Wheeler misread things when he imagined that Americans are interested in compromising when it comes to net neutrality—that, beyond the corridors of corporate and political power, there is a constituency for surrendering a little bit of Internet freedom here, a little bit of Internet openness there. There’s no popular enthusiasm for creating a pay-to-play Internet. Americans in growing numbers recognize that once net neutrality is undermined, the Internet will no longer be free and open.
The simple, right and necessary response to the whole question of how to maintain Net Neutrality is to reclassify broadband Internet access as a telecommunications service that can be regulated in the public interest. Indeed, as media reformers note, “The FCC can’t prevent online discrimination and blocking unless it reclassifies broadband providers as common carriers.”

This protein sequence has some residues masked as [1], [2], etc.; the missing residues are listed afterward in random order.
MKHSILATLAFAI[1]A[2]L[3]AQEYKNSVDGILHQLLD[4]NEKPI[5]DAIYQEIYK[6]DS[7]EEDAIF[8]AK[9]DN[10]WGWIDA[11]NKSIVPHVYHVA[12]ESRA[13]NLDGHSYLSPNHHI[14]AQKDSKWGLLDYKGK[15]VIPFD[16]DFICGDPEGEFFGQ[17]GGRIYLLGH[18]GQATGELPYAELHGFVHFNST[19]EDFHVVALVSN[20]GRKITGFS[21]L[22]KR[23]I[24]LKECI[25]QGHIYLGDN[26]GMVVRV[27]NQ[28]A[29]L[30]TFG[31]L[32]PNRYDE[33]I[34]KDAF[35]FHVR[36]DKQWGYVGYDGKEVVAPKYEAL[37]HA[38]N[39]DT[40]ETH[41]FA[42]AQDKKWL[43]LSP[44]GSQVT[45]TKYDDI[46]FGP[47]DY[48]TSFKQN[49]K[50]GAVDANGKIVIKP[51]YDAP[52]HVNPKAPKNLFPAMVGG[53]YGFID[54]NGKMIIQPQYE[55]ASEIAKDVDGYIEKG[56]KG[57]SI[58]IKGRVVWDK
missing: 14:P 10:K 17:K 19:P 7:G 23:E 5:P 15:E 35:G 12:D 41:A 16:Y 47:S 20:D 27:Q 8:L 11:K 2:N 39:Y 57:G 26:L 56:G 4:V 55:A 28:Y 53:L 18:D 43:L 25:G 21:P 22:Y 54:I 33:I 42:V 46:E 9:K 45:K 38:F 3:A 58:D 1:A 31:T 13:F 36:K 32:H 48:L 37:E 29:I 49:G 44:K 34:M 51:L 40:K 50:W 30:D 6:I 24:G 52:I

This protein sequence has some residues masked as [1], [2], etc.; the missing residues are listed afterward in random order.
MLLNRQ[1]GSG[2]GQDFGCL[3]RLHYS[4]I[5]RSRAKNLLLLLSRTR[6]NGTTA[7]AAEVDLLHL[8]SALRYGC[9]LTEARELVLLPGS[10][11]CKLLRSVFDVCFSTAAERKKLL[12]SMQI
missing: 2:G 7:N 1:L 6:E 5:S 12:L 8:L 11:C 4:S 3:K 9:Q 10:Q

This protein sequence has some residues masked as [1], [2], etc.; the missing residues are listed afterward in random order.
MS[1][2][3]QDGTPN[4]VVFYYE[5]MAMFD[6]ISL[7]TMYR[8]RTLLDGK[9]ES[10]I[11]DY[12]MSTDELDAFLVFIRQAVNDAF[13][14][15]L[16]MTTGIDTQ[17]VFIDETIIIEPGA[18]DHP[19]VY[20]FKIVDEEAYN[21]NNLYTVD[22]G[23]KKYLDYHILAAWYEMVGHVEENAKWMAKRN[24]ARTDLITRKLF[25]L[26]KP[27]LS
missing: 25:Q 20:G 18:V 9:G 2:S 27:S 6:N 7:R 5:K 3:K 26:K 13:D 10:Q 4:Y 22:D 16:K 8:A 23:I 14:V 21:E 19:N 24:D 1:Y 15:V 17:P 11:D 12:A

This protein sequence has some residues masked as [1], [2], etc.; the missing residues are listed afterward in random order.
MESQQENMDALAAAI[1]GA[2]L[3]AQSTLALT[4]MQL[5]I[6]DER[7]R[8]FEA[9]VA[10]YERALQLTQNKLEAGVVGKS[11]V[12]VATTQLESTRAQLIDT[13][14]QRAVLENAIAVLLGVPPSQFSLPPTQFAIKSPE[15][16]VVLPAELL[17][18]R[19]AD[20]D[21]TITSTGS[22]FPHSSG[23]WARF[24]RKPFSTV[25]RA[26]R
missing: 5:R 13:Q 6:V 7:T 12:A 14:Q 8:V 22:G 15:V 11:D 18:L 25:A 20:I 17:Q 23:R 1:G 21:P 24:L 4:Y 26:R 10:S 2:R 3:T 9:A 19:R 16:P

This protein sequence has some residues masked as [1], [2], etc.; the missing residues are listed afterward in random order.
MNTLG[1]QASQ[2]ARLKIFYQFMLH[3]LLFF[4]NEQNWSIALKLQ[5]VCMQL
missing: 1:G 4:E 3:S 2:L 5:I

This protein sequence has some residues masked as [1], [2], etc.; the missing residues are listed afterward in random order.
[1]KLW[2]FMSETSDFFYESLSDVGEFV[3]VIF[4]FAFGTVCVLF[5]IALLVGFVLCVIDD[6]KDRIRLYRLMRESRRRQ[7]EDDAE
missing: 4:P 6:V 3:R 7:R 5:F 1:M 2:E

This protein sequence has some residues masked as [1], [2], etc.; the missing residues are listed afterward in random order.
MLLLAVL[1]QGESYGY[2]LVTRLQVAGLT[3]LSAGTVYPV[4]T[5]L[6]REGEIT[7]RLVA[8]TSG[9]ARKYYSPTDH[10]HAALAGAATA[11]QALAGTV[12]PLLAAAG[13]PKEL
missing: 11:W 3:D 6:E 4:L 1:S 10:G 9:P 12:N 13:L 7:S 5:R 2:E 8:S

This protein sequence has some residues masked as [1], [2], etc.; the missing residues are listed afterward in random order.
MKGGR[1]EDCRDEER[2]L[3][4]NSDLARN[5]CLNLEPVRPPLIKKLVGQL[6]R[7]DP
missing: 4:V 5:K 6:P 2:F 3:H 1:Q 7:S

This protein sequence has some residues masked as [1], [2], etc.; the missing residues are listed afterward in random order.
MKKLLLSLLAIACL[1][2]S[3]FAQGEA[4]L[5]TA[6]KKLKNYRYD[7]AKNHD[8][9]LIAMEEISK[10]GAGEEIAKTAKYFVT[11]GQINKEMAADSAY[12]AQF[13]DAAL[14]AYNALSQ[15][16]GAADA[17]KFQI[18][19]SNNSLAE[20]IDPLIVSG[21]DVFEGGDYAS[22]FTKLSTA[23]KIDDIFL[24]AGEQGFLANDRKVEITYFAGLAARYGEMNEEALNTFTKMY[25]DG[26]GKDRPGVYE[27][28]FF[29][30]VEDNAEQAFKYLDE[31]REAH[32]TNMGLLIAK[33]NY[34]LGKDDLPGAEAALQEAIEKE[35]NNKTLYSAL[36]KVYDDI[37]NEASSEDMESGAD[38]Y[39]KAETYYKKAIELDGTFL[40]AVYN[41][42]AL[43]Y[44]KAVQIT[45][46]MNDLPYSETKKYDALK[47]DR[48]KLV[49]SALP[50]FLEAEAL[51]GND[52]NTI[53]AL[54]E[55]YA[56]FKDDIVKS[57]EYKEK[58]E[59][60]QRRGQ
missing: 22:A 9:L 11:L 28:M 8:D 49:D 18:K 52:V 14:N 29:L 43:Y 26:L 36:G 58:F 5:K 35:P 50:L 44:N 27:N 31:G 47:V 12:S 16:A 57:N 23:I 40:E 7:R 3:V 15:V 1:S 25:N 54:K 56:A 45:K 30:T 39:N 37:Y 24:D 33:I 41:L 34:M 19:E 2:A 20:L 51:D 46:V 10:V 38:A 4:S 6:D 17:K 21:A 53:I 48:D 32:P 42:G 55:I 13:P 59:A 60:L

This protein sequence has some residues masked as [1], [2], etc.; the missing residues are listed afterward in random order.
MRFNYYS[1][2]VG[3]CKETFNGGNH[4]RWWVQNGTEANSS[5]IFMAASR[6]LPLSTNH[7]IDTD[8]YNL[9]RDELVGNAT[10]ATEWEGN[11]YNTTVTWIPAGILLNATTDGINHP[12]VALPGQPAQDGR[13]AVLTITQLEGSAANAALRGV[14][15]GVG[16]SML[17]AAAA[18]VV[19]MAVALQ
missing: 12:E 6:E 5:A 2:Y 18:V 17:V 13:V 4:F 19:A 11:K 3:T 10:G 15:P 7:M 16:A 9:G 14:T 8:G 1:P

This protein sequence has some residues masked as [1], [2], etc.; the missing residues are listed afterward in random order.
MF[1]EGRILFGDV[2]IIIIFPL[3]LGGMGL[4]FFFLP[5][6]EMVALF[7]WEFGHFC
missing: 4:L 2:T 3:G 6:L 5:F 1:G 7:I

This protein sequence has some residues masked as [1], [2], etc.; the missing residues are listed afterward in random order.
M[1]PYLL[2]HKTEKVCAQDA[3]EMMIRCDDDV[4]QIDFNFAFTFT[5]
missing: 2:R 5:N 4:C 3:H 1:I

While Wheeler and his aides now say they will accept some discussion of reclassification, Broadcasting & Cable magazine reports that the chairman sees the use of existing rules—rather than reclassification—as the “effective path forward.”
That is a mistake.
When a clumsy previous attempt by the FCC to establish net neutrality protections was rejected in January by the US Court of Appeals for the District of Columbia, the court did not say that the commission lacked regulatory authority—simply that it needed a better approach. As David Sohn, general legal counsel at the Center for Democracy & Technology, has noted, the court opinion laid out “exactly how the FCC essentially tied its own hands in the case, and makes it clear that the FCC has the power to fix the problem.”